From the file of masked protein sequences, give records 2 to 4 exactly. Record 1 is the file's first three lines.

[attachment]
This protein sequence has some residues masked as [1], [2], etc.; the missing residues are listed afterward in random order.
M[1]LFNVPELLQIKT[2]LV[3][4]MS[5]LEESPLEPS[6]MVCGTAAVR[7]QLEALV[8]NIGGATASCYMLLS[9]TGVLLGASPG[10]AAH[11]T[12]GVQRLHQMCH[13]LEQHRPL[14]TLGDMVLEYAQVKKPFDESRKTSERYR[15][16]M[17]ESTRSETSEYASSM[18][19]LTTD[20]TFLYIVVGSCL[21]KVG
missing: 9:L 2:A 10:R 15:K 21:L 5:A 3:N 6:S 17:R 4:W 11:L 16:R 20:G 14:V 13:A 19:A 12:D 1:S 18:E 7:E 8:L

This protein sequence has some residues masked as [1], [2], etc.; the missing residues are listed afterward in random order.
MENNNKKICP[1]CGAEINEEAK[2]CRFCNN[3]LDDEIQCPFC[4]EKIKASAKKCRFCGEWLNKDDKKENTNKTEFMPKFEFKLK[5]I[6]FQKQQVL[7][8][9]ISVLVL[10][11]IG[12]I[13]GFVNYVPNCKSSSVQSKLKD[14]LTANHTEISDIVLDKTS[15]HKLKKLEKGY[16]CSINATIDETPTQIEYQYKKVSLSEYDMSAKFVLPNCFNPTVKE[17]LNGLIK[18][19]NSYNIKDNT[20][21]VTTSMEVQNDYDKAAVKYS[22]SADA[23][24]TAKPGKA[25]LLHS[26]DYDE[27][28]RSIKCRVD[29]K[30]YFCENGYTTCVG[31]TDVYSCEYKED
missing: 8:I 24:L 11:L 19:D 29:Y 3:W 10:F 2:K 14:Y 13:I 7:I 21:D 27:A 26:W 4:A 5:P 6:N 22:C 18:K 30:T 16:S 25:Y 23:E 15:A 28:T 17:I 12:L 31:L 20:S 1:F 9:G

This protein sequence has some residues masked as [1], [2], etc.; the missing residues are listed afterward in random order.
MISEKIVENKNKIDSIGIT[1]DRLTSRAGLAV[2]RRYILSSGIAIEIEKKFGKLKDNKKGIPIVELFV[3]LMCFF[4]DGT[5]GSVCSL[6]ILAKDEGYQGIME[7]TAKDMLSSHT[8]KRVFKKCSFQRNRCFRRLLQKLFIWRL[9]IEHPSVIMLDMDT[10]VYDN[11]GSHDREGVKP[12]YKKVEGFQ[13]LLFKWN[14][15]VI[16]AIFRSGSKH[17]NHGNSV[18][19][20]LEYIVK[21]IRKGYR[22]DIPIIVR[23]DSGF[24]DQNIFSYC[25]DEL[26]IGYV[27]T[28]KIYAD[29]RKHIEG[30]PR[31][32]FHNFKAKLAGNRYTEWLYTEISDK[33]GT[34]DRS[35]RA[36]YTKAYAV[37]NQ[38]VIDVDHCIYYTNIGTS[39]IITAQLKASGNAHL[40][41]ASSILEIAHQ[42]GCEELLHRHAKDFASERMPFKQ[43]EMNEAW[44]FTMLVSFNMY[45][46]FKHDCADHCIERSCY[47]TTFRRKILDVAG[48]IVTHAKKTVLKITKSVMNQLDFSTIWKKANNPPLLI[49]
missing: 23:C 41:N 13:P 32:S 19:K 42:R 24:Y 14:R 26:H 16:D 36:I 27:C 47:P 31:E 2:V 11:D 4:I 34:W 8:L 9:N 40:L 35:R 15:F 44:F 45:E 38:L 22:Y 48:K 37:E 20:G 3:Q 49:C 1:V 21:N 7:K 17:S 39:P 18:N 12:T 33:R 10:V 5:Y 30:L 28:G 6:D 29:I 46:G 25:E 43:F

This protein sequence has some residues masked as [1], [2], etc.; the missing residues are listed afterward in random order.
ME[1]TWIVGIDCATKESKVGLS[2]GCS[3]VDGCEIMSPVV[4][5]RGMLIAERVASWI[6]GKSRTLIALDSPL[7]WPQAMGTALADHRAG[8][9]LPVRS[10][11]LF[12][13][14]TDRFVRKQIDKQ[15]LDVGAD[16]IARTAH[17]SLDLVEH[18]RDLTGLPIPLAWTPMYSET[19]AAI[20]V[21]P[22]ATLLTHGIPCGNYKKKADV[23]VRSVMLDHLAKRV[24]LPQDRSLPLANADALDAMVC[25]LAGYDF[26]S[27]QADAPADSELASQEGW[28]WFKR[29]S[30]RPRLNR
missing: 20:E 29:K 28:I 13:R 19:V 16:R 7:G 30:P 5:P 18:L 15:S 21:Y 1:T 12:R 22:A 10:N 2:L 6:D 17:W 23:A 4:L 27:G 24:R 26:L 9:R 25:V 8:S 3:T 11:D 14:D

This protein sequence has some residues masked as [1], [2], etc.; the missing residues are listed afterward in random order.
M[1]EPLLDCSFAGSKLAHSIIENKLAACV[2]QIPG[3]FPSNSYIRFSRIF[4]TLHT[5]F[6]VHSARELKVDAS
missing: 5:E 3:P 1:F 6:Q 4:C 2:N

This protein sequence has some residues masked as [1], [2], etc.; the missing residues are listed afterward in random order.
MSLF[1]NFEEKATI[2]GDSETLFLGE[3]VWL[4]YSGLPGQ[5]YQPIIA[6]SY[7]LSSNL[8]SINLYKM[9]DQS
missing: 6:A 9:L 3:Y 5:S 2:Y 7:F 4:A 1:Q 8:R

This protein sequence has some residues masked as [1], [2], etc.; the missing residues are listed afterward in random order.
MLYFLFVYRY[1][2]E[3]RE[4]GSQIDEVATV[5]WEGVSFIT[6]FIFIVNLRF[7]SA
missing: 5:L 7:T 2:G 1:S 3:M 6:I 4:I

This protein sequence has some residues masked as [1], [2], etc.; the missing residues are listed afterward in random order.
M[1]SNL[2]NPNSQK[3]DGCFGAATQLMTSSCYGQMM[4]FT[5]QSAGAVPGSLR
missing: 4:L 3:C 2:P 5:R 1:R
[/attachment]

This protein sequence has some residues masked as [1], [2], etc.; the missing residues are listed afterward in random order.
MENNNKKICP[1]CGAEINEEAK[2]CRFCNN[3]LDDEIQCPFC[4]EKIKASAKKCRFCGEWLNKDDKKENTNKTEFMPKFEFKLK[5]I[6]FQKQQVL[7][8][9]ISVLVL[10][11]IG[12]I[13]GFVNYVPNCKSSSVQSKLKD[14]LTANHTEISDIVLDKTS[15]HKLKKLEKGY[16]CSINATIDETPTQIEYQYKKVSLSEYDMSAKFVLPNCFNPTVKE[17]LNGLIK[18][19]NSYNIKDNT[20][21]VTTSMEVQNDYDKAAVKYS[22]SADA[23][24]TAKPGKA[25]LLHS[26]DYDE[27][28]RSIKCRVD[29]K[30]YFCENGYTTCVG[31]TDVYSCEYKED
missing: 8:I 24:L 11:L 19:D 29:Y 3:W 10:F 2:K 14:Y 13:I 7:I 21:D 27:A 26:W 4:A 5:P 6:N 22:C 18:K 30:T 16:S 25:Y 23:E 15:A 28:T 17:I 12:L 31:L 20:S 1:F 9:G

This protein sequence has some residues masked as [1], [2], etc.; the missing residues are listed afterward in random order.
MISEKIVENKNKIDSIGIT[1]DRLTSRAGLAV[2]RRYILSSGIAIEIEKKFGKLKDNKKGIPIVELFV[3]LMCFF[4]DGT[5]GSVCSL[6]ILAKDEGYQGIME[7]TAKDMLSSHT[8]KRVFKKCSFQRNRCFRRLLQKLFIWRL[9]IEHPSVIMLDMDT[10]VYDN[11]GSHDREGVKP[12]YKKVEGFQ[13]LLFKWN[14][15]VI[16]AIFRSGSKH[17]NHGNSV[18][19][20]LEYIVK[21]IRKGYR[22]DIPIIVR[23]DSGF[24]DQNIFSYC[25]DEL[26]IGYV[27]T[28]KIYAD[29]RKHIEG[30]PR[31][32]FHNFKAKLAGNRYTEWLYTEISDK[33]GT[34]DRS[35]RA[36]YTKAYAV[37]NQ[38]VIDVDHCIYYTNIGTS[39]IITAQLKASGNAHL[40][41]ASSILEIAHQ[42]GCEELLHRHAKDFASERMPFKQ[43]EMNEAW[44]FTMLVSFNMY[45][46]FKHDCADHCIERSCY[47]TTFRRKILDVAG[48]IVTHAKKTVLKITKSVMNQLDFSTIWKKANNPPLLI[49]
missing: 23:C 41:N 13:P 32:S 19:K 42:R 24:Y 14:R 26:H 16:D 36:I 27:C 47:P 31:E 2:V 11:D 4:I 34:W 8:L 9:N 40:L 35:R 15:F 44:F 45:E 38:L 22:Y 48:K 37:E 20:G 3:Q 49:C 1:V 21:N 7:K 17:S 39:P 18:N 12:T 33:R 10:V 5:Y 30:L 28:G 6:D 29:I 46:G 25:E 43:F

This protein sequence has some residues masked as [1], [2], etc.; the missing residues are listed afterward in random order.
ME[1]TWIVGIDCATKESKVGLS[2]GCS[3]VDGCEIMSPVV[4][5]RGMLIAERVASWI[6]GKSRTLIALDSPL[7]WPQAMGTALADHRAG[8][9]LPVRS[10][11]LF[12][13][14]TDRFVRKQIDKQ[15]LDVGAD[16]IARTAH[17]SLDLVEH[18]RDLTGLPIPLAWTPMYSET[19]AAI[20]V[21]P[22]ATLLTHGIPCGNYKKKADV[23]VRSVMLDHLAKRV[24]LPQDRSLPLANADALDAMVC[25]LAGYDF[26]S[27]QADAPADSELASQEGW[28]WFKR[29]S[30]RPRLNR
missing: 20:E 29:K 28:I 13:R 19:V 16:R 7:G 30:P 5:P 18:L 15:S 21:Y 1:T 12:R 22:A 10:N 2:L 6:D 17:W 23:A 4:L 27:G 24:R 26:L 9:R 25:V 8:S 3:T 11:D 14:D